I like to tease.
I tease people that I love. Teasing is my “love language.” Just ask my kids.
There are a lot of great things about teasing, joking, ribbing, the kinds of joking around that we do with our family and friends when we’re all having a good time together. But there are some critical problems here too. Now that I think about it, I’m reminded of those times when my brothers and I were having a riot of a time playing sword fighting and wrestling and lots of other vigorous games, and my mother would say, “Somebody’s going to get hurt!” And then, sure enough, the fun would often end with someone crying.
I need to confess to you that I have not always loved you in the very best way by the words I use. My teasing has sometimes not been in the wisest or kindest way. Like a sharp knife, it only needs to slip off a little bit to cause harm. And sometimes I have used teasing not because of love for you, but because it was easier to say something with teasing than to address it with serious words. I was protecting myself by hiding behind a joke.
Leviticus 19:17-18 says, “You shall not hate your brother in your heart, but you shall reason frankly with your neighbor, lest you incur sin because of him. You shall not take vengeance or bear a grudge against the sons of your own people, but you shall love your neighbor as yourself: I am the Lord.” In the NIV it even says, “rebuke your neighbor.” God doesn’t mean it’s OK for us to snipe and complain at one another. But he says that if we love one another then we will confront our differences and frictions and problems frankly.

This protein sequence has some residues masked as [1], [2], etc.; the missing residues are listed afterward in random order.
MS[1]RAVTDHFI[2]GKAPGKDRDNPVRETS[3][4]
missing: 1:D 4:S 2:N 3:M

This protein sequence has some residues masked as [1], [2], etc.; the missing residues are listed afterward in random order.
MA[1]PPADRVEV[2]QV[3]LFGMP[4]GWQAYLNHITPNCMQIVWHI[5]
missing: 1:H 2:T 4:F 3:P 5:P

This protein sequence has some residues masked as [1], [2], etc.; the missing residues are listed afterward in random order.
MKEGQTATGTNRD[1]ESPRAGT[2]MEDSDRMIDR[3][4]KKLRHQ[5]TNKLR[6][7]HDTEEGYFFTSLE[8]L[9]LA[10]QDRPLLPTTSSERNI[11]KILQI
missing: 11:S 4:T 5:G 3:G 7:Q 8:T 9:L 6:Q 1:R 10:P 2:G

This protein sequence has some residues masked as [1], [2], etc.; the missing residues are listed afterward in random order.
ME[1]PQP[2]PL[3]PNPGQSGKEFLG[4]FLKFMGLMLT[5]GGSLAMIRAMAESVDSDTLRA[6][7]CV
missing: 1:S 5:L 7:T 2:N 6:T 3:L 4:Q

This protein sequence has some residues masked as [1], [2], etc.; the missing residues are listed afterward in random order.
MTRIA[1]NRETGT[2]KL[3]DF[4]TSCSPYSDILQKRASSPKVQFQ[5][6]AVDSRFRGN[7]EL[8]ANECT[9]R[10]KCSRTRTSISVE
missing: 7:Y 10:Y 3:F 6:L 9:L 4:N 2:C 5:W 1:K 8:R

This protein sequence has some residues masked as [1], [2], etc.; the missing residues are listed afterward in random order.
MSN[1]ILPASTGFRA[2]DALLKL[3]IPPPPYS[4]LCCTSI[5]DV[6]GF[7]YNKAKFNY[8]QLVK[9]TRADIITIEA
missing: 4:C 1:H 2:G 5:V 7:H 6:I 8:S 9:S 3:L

This is what love does. Love doesn’t want to allow small offenses to accumulate and become a large issue. Love wants to pull these things into the light and address them with honest, mercy, and forgiveness.
It’s great to joke and laugh together. It’s great to see the lighter side of our life’s problems. But humor is a sharp knife, and we are wise to use it as carefully as we would a dangerous blade. In love, we use it to build up and never to tear down. When any tearing down must be done, because our building has become broken, then we must do it gently and carefully, by hand. I pray that I will always speak this way among you.